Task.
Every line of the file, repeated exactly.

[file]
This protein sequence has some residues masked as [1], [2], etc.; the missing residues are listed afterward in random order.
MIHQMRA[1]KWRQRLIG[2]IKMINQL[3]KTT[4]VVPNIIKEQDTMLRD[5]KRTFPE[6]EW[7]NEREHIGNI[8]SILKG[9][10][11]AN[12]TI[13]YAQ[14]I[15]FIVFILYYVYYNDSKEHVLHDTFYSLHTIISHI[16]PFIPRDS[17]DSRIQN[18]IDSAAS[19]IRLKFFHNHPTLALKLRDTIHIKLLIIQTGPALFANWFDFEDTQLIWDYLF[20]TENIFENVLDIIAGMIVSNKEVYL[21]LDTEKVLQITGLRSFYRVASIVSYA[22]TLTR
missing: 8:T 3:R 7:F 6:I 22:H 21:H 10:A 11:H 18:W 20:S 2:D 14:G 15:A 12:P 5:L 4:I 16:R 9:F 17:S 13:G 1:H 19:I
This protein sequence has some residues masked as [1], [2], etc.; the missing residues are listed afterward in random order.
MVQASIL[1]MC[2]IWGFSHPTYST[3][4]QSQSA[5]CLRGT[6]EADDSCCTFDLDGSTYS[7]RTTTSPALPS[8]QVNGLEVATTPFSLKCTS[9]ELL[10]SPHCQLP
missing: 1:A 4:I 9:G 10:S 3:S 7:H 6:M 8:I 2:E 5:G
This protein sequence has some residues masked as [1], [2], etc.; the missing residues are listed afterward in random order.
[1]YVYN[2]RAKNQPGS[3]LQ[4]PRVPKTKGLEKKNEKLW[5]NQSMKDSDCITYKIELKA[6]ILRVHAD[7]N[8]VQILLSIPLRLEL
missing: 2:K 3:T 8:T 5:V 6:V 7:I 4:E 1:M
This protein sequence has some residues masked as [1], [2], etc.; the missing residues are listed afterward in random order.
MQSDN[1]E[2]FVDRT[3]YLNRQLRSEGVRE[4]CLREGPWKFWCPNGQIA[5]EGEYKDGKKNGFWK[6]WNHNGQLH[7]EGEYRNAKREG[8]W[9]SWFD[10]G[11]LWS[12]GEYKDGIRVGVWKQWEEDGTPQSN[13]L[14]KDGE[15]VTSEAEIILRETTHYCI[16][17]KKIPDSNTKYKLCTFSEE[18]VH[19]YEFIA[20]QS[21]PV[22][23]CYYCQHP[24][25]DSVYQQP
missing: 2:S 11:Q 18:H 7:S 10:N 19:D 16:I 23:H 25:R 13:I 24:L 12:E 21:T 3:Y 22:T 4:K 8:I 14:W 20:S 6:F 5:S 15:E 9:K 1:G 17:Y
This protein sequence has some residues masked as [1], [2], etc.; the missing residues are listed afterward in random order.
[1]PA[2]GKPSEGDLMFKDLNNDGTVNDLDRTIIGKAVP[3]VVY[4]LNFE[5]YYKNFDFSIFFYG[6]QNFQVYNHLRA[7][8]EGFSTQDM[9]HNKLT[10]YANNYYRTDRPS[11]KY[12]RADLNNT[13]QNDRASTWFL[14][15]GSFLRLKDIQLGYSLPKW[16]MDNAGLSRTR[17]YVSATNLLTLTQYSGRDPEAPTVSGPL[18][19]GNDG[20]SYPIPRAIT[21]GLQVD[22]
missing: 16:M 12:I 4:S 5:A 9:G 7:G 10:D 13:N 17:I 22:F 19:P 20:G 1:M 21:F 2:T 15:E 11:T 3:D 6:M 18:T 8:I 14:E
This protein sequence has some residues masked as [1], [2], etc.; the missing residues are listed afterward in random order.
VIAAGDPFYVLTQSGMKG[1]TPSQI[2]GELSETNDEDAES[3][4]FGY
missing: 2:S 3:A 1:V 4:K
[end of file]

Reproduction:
This protein sequence has some residues masked as [1], [2], etc.; the missing residues are listed afterward in random order.
MIHQMRA[1]KWRQRLIG[2]IKMINQL[3]KTT[4]VVPNIIKEQDTMLRD[5]KRTFPE[6]EW[7]NEREHIGNI[8]SILKG[9][10][11]AN[12]TI[13]YAQ[14]I[15]FIVFILYYVYYNDSKEHVLHDTFYSLHTIISHI[16]PFIPRDS[17]DSRIQN[18]IDSAAS[19]IRLKFFHNHPTLALKLRDTIHIKLLIIQTGPALFANWFDFEDTQLIWDYLF[20]TENIFENVLDIIAGMIVSNKEVYL[21]LDTEKVLQITGLRSFYRVASIVSYA[22]TLTR
missing: 8:T 3:R 7:F 6:I 22:H 21:H 10:A 11:H 18:W 20:S 2:D 14:G 15:A 12:P 5:L 4:I 16:R 9:F 17:S 13:G 1:H 19:I
This protein sequence has some residues masked as [1], [2], etc.; the missing residues are listed afterward in random order.
MVQASIL[1]MC[2]IWGFSHPTYST[3][4]QSQSA[5]CLRGT[6]EADDSCCTFDLDGSTYS[7]RTTTSPALPS[8]QVNGLEVATTPFSLKCTS[9]ELL[10]SPHCQLP
missing: 1:A 4:I 9:G 10:S 3:S 7:H 6:M 8:I 2:E 5:G
This protein sequence has some residues masked as [1], [2], etc.; the missing residues are listed afterward in random order.
[1]YVYN[2]RAKNQPGS[3]LQ[4]PRVPKTKGLEKKNEKLW[5]NQSMKDSDCITYKIELKA[6]ILRVHAD[7]N[8]VQILLSIPLRLEL
missing: 2:K 3:T 8:T 5:V 6:V 7:I 4:E 1:M
This protein sequence has some residues masked as [1], [2], etc.; the missing residues are listed afterward in random order.
MQSDN[1]E[2]FVDRT[3]YLNRQLRSEGVRE[4]CLREGPWKFWCPNGQIA[5]EGEYKDGKKNGFWK[6]WNHNGQLH[7]EGEYRNAKREG[8]W[9]SWFD[10]G[11]LWS[12]GEYKDGIRVGVWKQWEEDGTPQSN[13]L[14]KDGE[15]VTSEAEIILRETTHYCI[16][17]KKIPDSNTKYKLCTFSEE[18]VH[19]YEFIA[20]QS[21]PV[22][23]CYYCQHP[24][25]DSVYQQP
missing: 2:S 11:Q 18:H 7:S 10:N 19:D 16:I 23:H 25:R 13:I 24:L 12:E 21:T 3:Y 22:T 4:K 8:I 14:W 20:S 6:F 5:S 15:E 9:K 1:G 17:Y
This protein sequence has some residues masked as [1], [2], etc.; the missing residues are listed afterward in random order.
[1]PA[2]GKPSEGDLMFKDLNNDGTVNDLDRTIIGKAVP[3]VVY[4]LNFE[5]YYKNFDFSIFFYG[6]QNFQVYNHLRA[7][8]EGFSTQDM[9]HNKLT[10]YANNYYRTDRPS[11]KY[12]RADLNNT[13]QNDRASTWFL[14][15]GSFLRLKDIQLGYSLPKW[16]MDNAGLSRTR[17]YVSATNLLTLTQYSGRDPEAPTVSGPL[18][19]GNDG[20]SYPIPRAIT[21]GLQVD[22]
missing: 16:M 12:I 4:S 5:A 9:G 7:G 10:D 13:N 17:I 22:F 19:P 20:G 1:M 21:F 2:T 15:E 11:T 3:D 6:M 18:T 8:I 14:E
This protein sequence has some residues masked as [1], [2], etc.; the missing residues are listed afterward in random order.
VIAAGDPFYVLTQSGMKG[1]TPSQI[2]GELSETNDEDAES[3][4]FGY
missing: 2:S 3:A 1:V 4:K